Marijuana News Roundup: How Safe Is Smoking Pot?

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While beliefs that marijuana is a gateway drug or that its use may lead to brain damage or psychosis may finally be on their way out (see another story below), there remain real questions about the quality and safety of cannabis. States where marijuana is legal either for medicinal or recreational use have been struggling with setting up testing labs to verify that the weed being sold does not contain harmful substances left behind from growing.

A new study from the University of California at Davis now recommends that users avoid smoking cannabis. The report was published in the journal “Clinical Microbiology and Infection.”

According to the report, marijuana sold in Northern California  contains “multiple bacterial and fungal pathogens that can cause serious infections.”

The effect is not of particular concern to the vast majority of pot users one of the researchers told The Sacramento Bee, but the users with weakened immune systems caused by illnesses such as AIDS, lymphoma, leukemia or who are receiving cancer treatments “could unwittingly be exposing themselves to serious lung infections when they smoke or vape medical marijuana.” The researchers said, “We strongly advise them to avoid it.”

Queens of the Stoned Age
There are a thousand ways to buy weed in New York City, but the Green Angels devised a novel strategy for standing out: They hired models to be their dealers. In the eight years since the group was founded—by a blonde, blue-eyed Mormon ex-model—they’ve never been busted, and the business has grown into a multimillion-dollar operation. Suketu Mehta spent months embedded with them at their headquarters and out on their delivery routes to see where this great experiment in American entrepreneurship might lead.

A friend tells me about the Green Angels, a collective of about 30 models turned high-end-weed dealers, and he introduces me to the group’s leader, Honey. The first time we speak, in the spring of 2015, she comes to my house in Greenwich Village and we talk for six hours.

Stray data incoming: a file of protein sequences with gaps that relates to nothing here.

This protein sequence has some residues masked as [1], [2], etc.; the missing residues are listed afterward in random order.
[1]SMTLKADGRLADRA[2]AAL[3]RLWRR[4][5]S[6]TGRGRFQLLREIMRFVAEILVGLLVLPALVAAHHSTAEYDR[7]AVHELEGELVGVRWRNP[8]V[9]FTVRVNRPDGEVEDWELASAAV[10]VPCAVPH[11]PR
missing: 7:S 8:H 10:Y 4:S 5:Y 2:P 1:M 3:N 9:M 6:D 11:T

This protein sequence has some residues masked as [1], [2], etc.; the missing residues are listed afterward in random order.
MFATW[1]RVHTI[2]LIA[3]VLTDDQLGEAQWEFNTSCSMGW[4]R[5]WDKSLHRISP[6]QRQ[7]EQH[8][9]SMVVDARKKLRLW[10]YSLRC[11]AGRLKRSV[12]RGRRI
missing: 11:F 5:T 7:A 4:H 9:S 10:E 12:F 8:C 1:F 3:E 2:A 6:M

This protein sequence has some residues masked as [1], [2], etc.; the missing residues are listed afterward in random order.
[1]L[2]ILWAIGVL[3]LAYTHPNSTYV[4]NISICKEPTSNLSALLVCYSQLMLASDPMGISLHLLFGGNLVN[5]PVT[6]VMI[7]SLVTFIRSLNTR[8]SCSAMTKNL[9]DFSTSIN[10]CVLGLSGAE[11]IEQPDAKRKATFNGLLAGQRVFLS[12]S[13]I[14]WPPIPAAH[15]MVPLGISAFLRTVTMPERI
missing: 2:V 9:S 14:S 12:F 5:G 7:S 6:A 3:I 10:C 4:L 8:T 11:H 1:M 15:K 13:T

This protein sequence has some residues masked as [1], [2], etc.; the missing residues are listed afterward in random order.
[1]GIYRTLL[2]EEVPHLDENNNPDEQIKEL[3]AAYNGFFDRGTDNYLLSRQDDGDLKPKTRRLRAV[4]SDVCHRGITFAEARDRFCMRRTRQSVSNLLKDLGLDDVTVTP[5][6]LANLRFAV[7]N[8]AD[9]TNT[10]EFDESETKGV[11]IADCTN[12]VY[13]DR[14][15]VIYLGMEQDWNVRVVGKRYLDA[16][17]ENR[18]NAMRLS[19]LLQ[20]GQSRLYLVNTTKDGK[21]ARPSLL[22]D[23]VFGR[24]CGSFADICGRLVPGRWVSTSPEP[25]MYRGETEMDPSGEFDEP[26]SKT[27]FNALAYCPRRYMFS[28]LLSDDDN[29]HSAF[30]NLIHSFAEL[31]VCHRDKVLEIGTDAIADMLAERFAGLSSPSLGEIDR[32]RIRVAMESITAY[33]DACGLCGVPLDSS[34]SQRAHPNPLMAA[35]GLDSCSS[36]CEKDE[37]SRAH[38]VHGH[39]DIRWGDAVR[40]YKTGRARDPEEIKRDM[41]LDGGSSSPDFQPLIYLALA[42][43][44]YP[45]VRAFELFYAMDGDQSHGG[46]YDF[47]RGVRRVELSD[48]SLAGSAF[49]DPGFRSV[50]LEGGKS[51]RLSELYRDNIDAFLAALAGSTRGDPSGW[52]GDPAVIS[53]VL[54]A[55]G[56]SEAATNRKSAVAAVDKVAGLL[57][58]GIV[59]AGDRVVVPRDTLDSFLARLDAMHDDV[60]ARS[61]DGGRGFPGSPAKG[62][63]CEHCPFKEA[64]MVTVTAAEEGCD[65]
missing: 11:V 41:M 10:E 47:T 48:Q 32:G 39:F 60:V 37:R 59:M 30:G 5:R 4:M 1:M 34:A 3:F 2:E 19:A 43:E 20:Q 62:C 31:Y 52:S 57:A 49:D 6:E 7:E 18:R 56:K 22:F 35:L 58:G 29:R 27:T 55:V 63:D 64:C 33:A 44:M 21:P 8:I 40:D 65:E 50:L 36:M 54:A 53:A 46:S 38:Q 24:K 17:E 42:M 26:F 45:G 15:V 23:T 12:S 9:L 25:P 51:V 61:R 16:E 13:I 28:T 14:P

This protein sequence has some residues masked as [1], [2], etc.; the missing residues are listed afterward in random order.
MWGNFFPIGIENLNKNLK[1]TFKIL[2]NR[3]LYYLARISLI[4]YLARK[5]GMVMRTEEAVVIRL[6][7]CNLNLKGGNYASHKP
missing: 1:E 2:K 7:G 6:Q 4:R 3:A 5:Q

She is 27 and several months pregnant. Her belly is showing, a little, under her black top and over her black patterned stockings. But her face is still as fresh as hay, sunlight, the idea the rest of the world has about the American West, where she was born—she’s an excommunicated Mormon from the Rocky Mountains. Honey is not her real name; it’s a pseudonym she chose for this article. She is over six feet tall, blonde, and blue-eyed. Patrick Demarchelier took photos of her when she was a teenager. She still does some modeling. Now that she’s pregnant, I tell her, she should do maternity modeling.

“Why would I do that when I can make $6,000 a day just watching TV?” she asks.

Honey started the business in 2009. When she began dealing, she would get an ounce from a guy in Union Square, then take it to her apartment and divide it into smaller quantities for sale. She bought a vacuum sealer from Bed Bath & Beyond to make the little bags her product came in airtight. She tells me that part of her research was watching CNN specials on the drug war to find out how dealers got busted.

Today her total expenses average more than $300,000 a month for the product, plus around $30,000 for cabs, cell phones, rent for various safe houses, and other administrative costs. She makes a profit of $27,000 a week. “I like seeing a pile of cash in my living room,” she says.